Monday, June 14, 2010

But seriously folks...

This week has been one hell of a ride.  But now that things have settled down and my fifteen minutes of fame is coming to an end, I have a chance to pause and reflect on the issue that sparked all this: the outrageous, growing bill for the G8 and G20 summits.

Given the nearly universal public backlash from the left and the right, I've been left wondering - what could Stephen Harper's motivation possibly have been? What possessed him to suddenly abandon his own party's avowed ideology and blow over a billion dollars on one wild weekend in the Big Smoke? Is it pure ego as the Liberals claim? Or is this some Machiavellian political strategy that went horribly awry?

Certainly incompetence has played a big role.  As with most decisions based on politics rather than sound policy, the decision to host both summits in Muskoka and then suddenly move one to Toronto has cost the government a fortune in last minute preparations, including gaffes like hiring an overpriced and unlicensed private security firm.

The idea that all of this was some unintentional clusterfuck is terrifying, but is bolstered by the fact that the rationalizations given by the Conservatives have been more than a little confusing.  First they were saying that this was just the cost of being a world player, and that events like this required extraordinary security measures because of 9/11 and dangerous demonstrators armed with spray cans.  And yet, apparently all of the previous G20 or G8 summits - pre- and post-9/11 - have been pulled off for a fraction of the cost. Even in more expensive cities. Even in the U.S.

Once that was pointed out, the Conservatives suddenly switched tack.  It's not just the security, they said - it's about "showcasing Canada to the world".

I thought Jim Meek did a fine job of taking that one apart.

Harper says the fake lake isn’t a fake lake, despite the canoes and the phoney docks. Harper insists it is really a reflecting pool that is part of a $2-million marketing pavilion to promote Canadian tourism.

This means the media centre for the G8 summit isn’t a media centre, but an element in a marketing campaign designed to transform 3,000 international financial journalists into tourism ambassadors.

So the media centre that is not a media centre, housing the fake lake that is not a fake lake, will allow reporters to experience the simulated joys of the G8 summit site — which they cannot visit.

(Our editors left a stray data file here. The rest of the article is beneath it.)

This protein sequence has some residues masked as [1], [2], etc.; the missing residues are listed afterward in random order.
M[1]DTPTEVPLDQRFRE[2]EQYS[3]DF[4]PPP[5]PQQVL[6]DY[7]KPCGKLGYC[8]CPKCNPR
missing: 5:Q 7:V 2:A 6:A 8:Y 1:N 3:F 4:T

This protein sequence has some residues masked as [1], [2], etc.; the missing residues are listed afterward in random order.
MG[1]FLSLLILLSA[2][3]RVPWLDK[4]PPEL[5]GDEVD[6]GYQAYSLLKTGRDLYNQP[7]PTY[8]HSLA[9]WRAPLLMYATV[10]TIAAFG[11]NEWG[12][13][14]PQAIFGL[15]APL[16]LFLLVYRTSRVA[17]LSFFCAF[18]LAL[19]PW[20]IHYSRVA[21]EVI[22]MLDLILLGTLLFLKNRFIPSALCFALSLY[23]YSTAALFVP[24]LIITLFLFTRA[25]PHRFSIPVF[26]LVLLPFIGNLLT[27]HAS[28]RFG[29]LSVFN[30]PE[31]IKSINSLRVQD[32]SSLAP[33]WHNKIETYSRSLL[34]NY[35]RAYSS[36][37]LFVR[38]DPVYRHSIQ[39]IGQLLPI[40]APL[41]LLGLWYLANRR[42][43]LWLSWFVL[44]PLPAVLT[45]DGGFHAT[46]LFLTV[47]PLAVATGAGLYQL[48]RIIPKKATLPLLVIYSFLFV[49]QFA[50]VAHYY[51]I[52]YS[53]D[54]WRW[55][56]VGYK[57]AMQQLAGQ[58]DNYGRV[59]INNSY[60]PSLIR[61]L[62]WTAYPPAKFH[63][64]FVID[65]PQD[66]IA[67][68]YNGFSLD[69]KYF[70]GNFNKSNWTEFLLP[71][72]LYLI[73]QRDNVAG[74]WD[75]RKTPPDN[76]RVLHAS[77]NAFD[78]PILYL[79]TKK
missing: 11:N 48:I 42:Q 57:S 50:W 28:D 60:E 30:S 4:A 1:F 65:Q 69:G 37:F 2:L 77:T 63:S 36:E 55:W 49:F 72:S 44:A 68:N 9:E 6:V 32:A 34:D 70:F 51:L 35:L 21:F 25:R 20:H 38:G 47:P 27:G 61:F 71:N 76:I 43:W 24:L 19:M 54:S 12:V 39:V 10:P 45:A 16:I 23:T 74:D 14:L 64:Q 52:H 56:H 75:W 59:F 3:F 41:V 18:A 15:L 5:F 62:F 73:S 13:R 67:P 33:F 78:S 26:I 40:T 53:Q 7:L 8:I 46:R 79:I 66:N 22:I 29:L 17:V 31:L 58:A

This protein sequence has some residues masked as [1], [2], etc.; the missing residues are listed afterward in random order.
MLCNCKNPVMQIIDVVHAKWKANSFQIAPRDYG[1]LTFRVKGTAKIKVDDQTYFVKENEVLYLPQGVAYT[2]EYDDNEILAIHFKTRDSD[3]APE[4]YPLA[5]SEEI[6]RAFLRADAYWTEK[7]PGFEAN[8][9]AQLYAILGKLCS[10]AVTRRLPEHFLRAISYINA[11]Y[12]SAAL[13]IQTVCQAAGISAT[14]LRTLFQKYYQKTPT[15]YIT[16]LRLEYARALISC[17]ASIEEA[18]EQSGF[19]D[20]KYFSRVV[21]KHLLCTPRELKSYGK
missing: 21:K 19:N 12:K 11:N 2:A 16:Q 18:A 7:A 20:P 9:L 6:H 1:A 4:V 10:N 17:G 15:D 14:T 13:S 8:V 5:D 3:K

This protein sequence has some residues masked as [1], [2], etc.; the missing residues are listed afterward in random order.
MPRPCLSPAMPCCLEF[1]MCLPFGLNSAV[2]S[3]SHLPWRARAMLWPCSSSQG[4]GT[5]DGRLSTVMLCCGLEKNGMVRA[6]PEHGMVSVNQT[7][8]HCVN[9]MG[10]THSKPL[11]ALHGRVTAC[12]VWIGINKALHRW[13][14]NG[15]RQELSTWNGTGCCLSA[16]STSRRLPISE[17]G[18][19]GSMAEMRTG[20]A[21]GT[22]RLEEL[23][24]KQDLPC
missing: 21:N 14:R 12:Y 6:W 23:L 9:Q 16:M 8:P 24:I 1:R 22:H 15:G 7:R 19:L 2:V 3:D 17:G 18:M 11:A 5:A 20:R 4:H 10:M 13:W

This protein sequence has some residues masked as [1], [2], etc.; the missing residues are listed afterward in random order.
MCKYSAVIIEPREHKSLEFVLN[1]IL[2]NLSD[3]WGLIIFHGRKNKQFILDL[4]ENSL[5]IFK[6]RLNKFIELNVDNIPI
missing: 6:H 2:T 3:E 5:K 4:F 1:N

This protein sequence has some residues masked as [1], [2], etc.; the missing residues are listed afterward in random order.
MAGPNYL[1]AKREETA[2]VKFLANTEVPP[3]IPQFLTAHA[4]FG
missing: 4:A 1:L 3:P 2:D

...This begs two questions.

Is this summit a billion-dollar-plus tourism campaign, even though the reluctant travel writers can’t do any travelling? Or a summit of world leaders designed to stave off a second economic calamity, at which the financial writers can’t interview the designers of a shining new tomorrow?

The truth, of course, is that the government’s agenda is at cross purposes. Sorry, guys, you aren’t going to capture the hearts and minds of seasoned economics reporters by scaring them with virtual loon calls.


About the only time this week that the Conservatives appeared to be on top of the G20 debacle was the "gardening incident", where an innocent fertilizer purchase was suddenly transformed into a national security threat, complete with police sketches and stock footage of Oklahoma City.

It also became a convenient justification for spending ungodly amounts of tax money on security.  Which, of course, makes me wonder if all incidents of faulty fertilizer paperwork are met with such a well publicized hue and cry.

As for my little ditty, I'm happy to think that it has played some small role in galvanizing public opinion against this government.  As one interviewer put it, when what you are doing becomes mockable, you know you're in serious trouble.

And when what you write becomes graffiti, you know you've really made a difference.

(found by a friend on College Street in Toronto)

Interview with Jerry Agar on NewsTalk 1010 (June 10 podcast, approx. 29:05)

Interview with Bill Kelly on CHML Radio, Hamilton (June 11, interview #3)

Interview on GlobalTV Toronto (June 10)

1 comment:

  1. According to certain elements in Big North American Music, which BNL - at least when Steven Page was still part of the picture - has already repudiated and denounced on this subject, that would be their vision of an ideal labelling for Jennifer.

    Parody should still be protected.